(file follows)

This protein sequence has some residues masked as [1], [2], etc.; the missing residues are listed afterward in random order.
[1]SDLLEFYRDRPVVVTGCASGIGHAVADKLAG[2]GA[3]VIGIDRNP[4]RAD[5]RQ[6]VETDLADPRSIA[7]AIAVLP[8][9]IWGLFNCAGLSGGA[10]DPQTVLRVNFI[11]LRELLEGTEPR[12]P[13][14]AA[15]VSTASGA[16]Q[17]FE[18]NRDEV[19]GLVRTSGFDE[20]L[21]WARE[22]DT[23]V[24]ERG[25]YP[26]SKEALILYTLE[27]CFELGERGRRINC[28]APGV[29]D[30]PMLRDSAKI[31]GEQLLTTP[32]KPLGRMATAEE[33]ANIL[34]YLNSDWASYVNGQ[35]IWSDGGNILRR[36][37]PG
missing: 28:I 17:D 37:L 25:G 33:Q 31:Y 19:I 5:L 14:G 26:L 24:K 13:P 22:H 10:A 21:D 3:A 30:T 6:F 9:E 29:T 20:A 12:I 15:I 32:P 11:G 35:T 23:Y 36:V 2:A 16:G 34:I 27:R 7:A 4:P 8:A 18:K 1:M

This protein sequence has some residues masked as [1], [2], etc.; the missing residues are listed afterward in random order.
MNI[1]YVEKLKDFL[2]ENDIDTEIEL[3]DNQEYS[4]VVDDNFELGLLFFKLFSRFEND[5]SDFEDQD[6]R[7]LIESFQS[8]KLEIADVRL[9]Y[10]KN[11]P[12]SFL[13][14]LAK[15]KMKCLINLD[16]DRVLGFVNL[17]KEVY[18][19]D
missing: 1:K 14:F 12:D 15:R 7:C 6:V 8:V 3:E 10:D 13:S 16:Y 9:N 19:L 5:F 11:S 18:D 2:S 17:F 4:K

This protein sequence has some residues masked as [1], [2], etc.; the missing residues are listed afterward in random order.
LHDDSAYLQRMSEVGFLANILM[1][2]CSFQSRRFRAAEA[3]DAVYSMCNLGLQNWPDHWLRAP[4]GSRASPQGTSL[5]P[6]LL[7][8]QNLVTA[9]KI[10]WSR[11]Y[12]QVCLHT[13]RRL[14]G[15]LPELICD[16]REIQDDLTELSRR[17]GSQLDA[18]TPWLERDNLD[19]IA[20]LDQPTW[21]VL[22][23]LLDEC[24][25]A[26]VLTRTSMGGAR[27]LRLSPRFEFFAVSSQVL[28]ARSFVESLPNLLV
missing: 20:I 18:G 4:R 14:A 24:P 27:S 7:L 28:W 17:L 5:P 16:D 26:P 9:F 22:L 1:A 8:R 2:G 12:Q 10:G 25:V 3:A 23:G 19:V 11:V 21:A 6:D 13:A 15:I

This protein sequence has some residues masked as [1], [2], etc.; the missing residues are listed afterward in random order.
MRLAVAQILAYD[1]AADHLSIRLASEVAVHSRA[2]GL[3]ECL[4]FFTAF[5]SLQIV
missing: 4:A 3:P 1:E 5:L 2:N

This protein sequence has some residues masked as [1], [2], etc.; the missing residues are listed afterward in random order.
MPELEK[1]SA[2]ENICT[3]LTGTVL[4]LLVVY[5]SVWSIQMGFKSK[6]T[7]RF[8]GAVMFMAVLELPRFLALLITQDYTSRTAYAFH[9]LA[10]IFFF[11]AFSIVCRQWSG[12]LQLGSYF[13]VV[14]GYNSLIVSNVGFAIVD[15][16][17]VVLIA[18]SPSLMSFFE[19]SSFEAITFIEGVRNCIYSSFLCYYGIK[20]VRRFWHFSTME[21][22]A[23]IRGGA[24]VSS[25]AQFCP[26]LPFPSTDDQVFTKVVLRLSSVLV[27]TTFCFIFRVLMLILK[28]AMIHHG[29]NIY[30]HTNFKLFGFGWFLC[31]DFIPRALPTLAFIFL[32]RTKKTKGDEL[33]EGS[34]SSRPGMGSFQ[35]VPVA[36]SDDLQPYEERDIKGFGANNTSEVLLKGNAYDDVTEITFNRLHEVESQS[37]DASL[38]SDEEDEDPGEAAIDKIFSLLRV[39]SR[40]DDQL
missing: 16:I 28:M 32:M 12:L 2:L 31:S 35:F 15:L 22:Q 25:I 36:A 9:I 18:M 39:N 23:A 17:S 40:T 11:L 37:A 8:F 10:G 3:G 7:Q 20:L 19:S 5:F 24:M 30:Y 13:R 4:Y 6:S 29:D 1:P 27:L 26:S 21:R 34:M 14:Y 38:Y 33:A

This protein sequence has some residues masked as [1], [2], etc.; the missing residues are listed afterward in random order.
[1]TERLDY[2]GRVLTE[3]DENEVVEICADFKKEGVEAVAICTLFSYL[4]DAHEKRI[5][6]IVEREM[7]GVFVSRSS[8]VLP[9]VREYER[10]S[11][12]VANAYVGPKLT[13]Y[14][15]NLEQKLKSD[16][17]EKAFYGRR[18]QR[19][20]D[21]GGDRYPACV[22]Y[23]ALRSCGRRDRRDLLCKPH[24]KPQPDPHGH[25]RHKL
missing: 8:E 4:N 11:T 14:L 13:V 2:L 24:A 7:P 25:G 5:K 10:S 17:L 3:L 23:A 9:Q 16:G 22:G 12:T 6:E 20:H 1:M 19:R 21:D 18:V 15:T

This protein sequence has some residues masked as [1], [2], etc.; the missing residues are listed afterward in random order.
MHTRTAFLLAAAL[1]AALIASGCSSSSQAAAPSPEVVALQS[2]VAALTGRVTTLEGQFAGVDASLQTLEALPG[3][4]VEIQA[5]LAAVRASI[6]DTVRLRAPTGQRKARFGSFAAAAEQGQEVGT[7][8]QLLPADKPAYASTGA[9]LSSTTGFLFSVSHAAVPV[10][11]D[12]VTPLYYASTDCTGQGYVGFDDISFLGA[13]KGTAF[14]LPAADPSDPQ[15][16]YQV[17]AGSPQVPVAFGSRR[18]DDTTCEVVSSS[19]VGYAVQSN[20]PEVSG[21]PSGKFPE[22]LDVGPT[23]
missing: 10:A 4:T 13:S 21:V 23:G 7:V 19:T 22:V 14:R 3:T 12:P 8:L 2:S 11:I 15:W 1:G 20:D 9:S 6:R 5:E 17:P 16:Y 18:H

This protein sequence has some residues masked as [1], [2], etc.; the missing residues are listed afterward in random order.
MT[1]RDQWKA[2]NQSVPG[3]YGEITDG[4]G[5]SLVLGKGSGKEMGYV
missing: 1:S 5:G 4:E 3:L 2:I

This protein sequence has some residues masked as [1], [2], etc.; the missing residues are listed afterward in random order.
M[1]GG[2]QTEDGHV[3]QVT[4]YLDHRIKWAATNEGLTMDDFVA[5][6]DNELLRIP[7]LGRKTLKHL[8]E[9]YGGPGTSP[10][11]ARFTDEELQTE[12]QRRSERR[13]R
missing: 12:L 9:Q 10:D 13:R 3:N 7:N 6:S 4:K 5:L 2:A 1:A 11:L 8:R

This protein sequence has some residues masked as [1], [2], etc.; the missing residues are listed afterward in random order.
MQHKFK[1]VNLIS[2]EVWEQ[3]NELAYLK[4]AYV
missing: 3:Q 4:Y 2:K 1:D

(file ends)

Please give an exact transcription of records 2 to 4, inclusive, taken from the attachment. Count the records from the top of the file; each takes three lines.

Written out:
This protein sequence has some residues masked as [1], [2], etc.; the missing residues are listed afterward in random order.
MNI[1]YVEKLKDFL[2]ENDIDTEIEL[3]DNQEYS[4]VVDDNFELGLLFFKLFSRFEND[5]SDFEDQD[6]R[7]LIESFQS[8]KLEIADVRL[9]Y[10]KN[11]P[12]SFL[13][14]LAK[15]KMKCLINLD[16]DRVLGFVNL[17]KEVY[18][19]D
missing: 1:K 14:F 12:D 15:R 7:C 6:V 8:V 3:E 10:D 13:S 16:Y 9:N 19:L 5:F 11:S 18:D 2:S 17:F 4:K

This protein sequence has some residues masked as [1], [2], etc.; the missing residues are listed afterward in random order.
LHDDSAYLQRMSEVGFLANILM[1][2]CSFQSRRFRAAEA[3]DAVYSMCNLGLQNWPDHWLRAP[4]GSRASPQGTSL[5]P[6]LL[7][8]QNLVTA[9]KI[10]WSR[11]Y[12]QVCLHT[13]RRL[14]G[15]LPELICD[16]REIQDDLTELSRR[17]GSQLDA[18]TPWLERDNLD[19]IA[20]LDQPTW[21]VL[22][23]LLDEC[24][25]A[26]VLTRTSMGGAR[27]LRLSPRFEFFAVSSQVL[28]ARSFVESLPNLLV
missing: 20:I 18:G 4:R 14:A 24:P 27:S 7:L 28:W 17:L 5:P 16:D 26:P 9:F 22:L 1:A 8:R 2:G 12:Q 10:G 25:V 3:A 23:G 19:V 11:V 21:A 6:D 13:A 15:I

This protein sequence has some residues masked as [1], [2], etc.; the missing residues are listed afterward in random order.
MRLAVAQILAYD[1]AADHLSIRLASEVAVHSRA[2]GL[3]ECL[4]FFTAF[5]SLQIV
missing: 4:A 3:P 1:E 5:L 2:N